Jeb Ward is an attorney who specializes in whistle blower, David vs. Goliath, type cases. He finds a client who is suing an auto company over a safety problem that has had a severe effect ... See full summary »
Mary Elizabeth Mastrantonio,
Set during the World War 2. In the summer of 1941 the Finnish army crosses the border of Russia. A platoon led by Lt. Eero Perkola goes through the wilderness around the Lieksa lake to ... See full summary »
Eliezer and Uriel Shkolnik are father and son as well as rival professors in Talmudic Studies. When both men learn that Eliezer will be lauded for his work, their complicated relationship reaches a new peak.
I won the tickets from a competition and when I went to the cinema, I was quite suspicious. I mean, the plot sounded just too cliché and ordinary comedy story and the main actors (Mikko Leppilampi and Pamela Tola) are still pretty unexperienced as actors. Still, there was some hope left that this could really be something fine entertainment, and it really was.
The film is full of talented side actors, for example Outi Mäenpää (as Raakel), Sari Havas (as a disturbed writer), Risto Kaskilahti (as an angry mixer) and Juha Veijonen (as an actor who fell in love with Ilona). I think all the actors succeeded very well, especially Mäenpää, but maybe the most surprising role in the whole film was Jukka Puotila's act as a taxi driver: I haven't seen Puotila in any role for a while and he made perhaps the funniest scene in the whole movie. It was also a great idea to bring real television drama actors like Pete Lattu and Venla Saartamo, which both were acting in Salatut elämät TV series, to play a role to this kind of movie. I was very surprised when I noticed that some real musician like Zarkus Poussa had got a role to play a funny sound effect man with imaginary ways to create any sound.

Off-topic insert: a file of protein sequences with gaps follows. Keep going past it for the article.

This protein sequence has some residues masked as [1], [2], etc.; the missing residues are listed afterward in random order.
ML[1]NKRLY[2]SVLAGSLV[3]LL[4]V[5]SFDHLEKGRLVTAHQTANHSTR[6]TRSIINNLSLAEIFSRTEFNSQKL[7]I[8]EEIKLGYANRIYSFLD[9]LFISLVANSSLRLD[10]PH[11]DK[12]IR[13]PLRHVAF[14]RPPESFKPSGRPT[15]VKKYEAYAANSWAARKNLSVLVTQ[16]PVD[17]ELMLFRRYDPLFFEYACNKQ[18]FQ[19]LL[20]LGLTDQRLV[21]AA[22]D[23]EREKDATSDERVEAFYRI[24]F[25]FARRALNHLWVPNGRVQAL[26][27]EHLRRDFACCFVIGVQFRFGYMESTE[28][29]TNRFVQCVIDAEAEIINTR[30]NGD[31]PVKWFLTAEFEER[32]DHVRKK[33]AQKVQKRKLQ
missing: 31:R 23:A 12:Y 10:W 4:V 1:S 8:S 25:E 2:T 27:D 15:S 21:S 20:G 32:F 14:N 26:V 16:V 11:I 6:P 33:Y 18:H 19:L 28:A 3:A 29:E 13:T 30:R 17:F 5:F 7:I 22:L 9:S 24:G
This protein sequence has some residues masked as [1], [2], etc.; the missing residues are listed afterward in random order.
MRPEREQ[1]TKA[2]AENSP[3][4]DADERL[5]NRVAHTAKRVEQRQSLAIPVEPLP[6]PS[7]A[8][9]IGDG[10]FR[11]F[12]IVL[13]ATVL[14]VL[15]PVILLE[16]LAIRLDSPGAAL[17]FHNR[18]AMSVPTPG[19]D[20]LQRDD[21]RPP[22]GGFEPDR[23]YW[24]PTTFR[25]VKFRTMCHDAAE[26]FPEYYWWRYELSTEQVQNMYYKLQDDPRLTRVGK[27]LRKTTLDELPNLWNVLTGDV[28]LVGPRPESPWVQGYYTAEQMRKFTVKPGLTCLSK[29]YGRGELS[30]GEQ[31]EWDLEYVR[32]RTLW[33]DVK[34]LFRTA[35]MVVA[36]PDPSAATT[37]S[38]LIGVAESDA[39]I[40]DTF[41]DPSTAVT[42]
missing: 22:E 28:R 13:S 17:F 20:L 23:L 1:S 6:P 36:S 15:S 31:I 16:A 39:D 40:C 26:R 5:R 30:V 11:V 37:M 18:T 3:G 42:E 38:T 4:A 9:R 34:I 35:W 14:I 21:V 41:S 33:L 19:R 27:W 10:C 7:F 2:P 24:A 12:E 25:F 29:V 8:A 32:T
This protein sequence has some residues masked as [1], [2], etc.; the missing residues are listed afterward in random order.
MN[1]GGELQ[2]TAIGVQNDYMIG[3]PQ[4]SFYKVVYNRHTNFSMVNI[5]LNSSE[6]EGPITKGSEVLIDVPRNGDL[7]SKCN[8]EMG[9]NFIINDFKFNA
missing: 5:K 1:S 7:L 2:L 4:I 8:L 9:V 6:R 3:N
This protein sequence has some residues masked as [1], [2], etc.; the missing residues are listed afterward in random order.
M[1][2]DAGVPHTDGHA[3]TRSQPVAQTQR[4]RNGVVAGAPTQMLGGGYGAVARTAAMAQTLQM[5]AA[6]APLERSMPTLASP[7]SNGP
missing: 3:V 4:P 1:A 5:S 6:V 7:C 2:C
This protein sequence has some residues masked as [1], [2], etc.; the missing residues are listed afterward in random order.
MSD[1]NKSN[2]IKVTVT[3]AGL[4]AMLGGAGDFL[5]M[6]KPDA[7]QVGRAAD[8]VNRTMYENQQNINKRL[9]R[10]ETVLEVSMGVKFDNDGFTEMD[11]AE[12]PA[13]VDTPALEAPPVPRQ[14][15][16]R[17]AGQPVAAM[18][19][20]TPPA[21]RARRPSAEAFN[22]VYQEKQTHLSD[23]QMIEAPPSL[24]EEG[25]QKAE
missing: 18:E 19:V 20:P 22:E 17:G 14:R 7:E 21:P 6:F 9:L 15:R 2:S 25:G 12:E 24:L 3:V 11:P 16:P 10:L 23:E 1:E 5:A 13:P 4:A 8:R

The idea of making a soap opera in a movie worked well. The overacted emotions and the nonsense lines made me laugh time after time during the film so that I had sometimes troubles to follow the plot itself. The movie isn't clever, but so what! It doesn't even try to be anything like that. And that's why the whole idea works very well. I have to thank also Aleksi Bardy for making the movie better than it would have been without him: Bardy has written besides this movie some drama series for instance Käenpesä, and this is another reason why the idea of this movie works so well.
In spite of all this, Saippuaprinssi isn't a perfect film. As the director said before the beginning of the movie in the cinema, the comedy is a hard sort of art. It's much harder to make a good comedy film than a good "wannabe clever mystery" film, I suppose. Anyway, this is a Finnish comedy movie I've been waiting for long time, and I really enjoyed it.
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